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msangha
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msangha,
User Rank: Strategist
2/25/2016 | 3:54:33 PM
Money....
This is not just about privacy and security. It is also about money. Apple sells more outside the US. They cannot afford to antagonize the rest of the world, not to mention lose ground to their competitors, by agreeing to "create" a backdoor. This guy has it right: http://bit.ly/1oKJwwT Congress is indeed AWOL.
Broadway0474
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Broadway0474,
User Rank: Ninja
2/21/2016 | 9:36:53 PM
Re: Good stuff
@mak63, thanks for the info. The tough part of this case will that it will drag on in the courts. That means that most people will forget about it in the popular press point of view, and the importance of it will fade.
Technocrati
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Technocrati,
User Rank: Ninja
2/21/2016 | 7:25:34 PM
Re: Good stuff
"
...I wonder what will happen if they go looking for a terrorist and find information about fraud, or a robbery. What about a non-terrorist related bank robbery that Hasn't Happened - yet? "


Good point, there are so many areas of fraud that need attention, this could be a case of missplaced effort. Something tells me if they do find other areas of "dirt" they will conveniently overlook it using the rationale that National Security out wieghts the white colar crime that goes on daily.

Of course I don't agree with this.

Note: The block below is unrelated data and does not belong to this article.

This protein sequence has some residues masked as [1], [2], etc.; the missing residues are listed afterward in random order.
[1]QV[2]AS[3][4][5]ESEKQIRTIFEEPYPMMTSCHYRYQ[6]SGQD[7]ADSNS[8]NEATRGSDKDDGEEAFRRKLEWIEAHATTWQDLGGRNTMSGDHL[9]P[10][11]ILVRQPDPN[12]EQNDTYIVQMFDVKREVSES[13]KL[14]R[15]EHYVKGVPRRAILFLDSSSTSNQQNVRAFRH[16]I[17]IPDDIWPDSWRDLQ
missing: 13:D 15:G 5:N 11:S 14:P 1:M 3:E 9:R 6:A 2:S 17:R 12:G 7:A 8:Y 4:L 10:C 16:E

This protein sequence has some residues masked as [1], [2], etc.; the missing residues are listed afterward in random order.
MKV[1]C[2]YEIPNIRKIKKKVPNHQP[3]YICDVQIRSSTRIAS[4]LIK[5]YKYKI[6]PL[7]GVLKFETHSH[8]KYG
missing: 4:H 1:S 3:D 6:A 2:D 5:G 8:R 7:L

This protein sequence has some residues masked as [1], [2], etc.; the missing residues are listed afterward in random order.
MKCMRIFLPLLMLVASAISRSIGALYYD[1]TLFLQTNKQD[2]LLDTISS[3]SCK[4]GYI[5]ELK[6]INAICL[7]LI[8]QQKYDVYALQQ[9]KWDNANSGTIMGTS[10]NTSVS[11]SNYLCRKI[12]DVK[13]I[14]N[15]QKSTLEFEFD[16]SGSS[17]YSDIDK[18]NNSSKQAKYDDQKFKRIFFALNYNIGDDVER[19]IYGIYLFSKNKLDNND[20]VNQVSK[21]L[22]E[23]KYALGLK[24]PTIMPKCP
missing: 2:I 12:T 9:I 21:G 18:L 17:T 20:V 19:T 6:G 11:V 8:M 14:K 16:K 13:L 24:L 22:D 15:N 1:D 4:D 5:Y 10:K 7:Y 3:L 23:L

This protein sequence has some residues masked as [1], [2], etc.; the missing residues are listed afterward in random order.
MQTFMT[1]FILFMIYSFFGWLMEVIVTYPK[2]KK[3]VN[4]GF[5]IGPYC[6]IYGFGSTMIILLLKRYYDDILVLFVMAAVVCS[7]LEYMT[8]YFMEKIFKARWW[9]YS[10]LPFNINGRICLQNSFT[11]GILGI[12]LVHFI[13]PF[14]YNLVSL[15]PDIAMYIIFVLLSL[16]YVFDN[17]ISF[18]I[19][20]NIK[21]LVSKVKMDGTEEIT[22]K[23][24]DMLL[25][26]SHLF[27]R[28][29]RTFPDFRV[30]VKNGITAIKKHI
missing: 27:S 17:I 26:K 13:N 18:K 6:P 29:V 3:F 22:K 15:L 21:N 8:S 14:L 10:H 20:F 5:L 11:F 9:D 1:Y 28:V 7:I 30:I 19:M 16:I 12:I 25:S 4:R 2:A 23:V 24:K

Technocrati
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Technocrati,
User Rank: Ninja
2/21/2016 | 7:19:11 PM
Apple, Privacy and Cook's First and Last Stand......
I have made little doubt about my feelings towards Apple in the Cook era. But I must applaud his stance regarding protecting the privacy of everyone when it comes to government interaction.

Those who argue that this" backdoor" can be protected are simply wrong.  Cook understands this and the Industry understands as well.

Did Government fail to understand the quandry implication of technology ? It looks like it, but to publically pressure Apple as it has shows that elements of the Government either do not undersand or appreciate the implications of their actions.  Not sure how this became a point of public debate but I think it is safe to say this could have been handled better.

And Yes, We all understand that fighting terrorism is a serious task, but so is personal privacy. We can do both.
mak63
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mak63,
User Rank: Ninja
2/20/2016 | 2:04:14 AM
Re: Good stuff
@Broadway0474  Yes, to the 1st question. Cases still can go to the SC. But, they can not issue any rulings if they are split 4-4. In that instance, the case goes back to the Court of Appeals and held what they've decided in the first place.